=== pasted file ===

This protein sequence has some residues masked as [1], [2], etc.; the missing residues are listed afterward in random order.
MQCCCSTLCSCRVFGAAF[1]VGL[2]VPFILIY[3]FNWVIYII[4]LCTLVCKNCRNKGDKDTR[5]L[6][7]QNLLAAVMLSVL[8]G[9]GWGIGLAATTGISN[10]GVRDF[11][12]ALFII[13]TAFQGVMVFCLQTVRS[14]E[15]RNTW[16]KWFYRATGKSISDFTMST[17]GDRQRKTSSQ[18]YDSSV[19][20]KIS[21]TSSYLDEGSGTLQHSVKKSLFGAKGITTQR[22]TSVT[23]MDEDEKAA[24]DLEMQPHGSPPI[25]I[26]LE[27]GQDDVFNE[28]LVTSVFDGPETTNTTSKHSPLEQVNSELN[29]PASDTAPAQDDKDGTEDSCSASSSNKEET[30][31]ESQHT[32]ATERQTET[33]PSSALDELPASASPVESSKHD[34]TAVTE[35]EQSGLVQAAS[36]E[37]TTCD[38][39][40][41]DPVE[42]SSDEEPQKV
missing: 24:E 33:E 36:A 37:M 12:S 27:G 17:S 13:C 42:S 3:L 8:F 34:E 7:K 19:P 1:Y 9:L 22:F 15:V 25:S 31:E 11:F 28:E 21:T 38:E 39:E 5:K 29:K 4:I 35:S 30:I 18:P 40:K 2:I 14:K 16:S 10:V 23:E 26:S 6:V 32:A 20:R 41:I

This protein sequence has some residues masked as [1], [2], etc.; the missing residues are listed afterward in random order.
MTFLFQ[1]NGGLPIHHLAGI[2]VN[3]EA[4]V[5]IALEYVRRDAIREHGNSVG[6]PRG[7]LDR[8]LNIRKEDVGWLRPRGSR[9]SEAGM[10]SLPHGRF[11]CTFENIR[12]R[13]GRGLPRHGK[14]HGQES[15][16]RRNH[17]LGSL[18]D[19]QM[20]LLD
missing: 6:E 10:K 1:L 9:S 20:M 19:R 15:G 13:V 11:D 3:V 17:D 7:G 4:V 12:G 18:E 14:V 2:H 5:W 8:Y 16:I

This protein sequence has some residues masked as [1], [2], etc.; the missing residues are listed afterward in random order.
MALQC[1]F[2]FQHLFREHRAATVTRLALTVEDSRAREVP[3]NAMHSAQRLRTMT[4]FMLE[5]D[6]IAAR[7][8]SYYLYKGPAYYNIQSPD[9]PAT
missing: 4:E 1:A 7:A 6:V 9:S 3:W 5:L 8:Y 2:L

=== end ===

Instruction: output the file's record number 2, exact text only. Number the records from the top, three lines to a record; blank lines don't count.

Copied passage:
This protein sequence has some residues masked as [1], [2], etc.; the missing residues are listed afterward in random order.
MTFLFQ[1]NGGLPIHHLAGI[2]VN[3]EA[4]V[5]IALEYVRRDAIREHGNSVG[6]PRG[7]LDR[8]LNIRKEDVGWLRPRGSR[9]SEAGM[10]SLPHGRF[11]CTFENIR[12]R[13]GRGLPRHGK[14]HGQES[15][16]RRNH[17]LGSL[18]D[19]QM[20]LLD
missing: 6:E 10:K 1:L 9:S 20:M 19:R 15:G 13:V 11:D 3:V 17:D 7:G 4:V 12:G 18:E 14:V 2:H 5:W 8:Y 16:I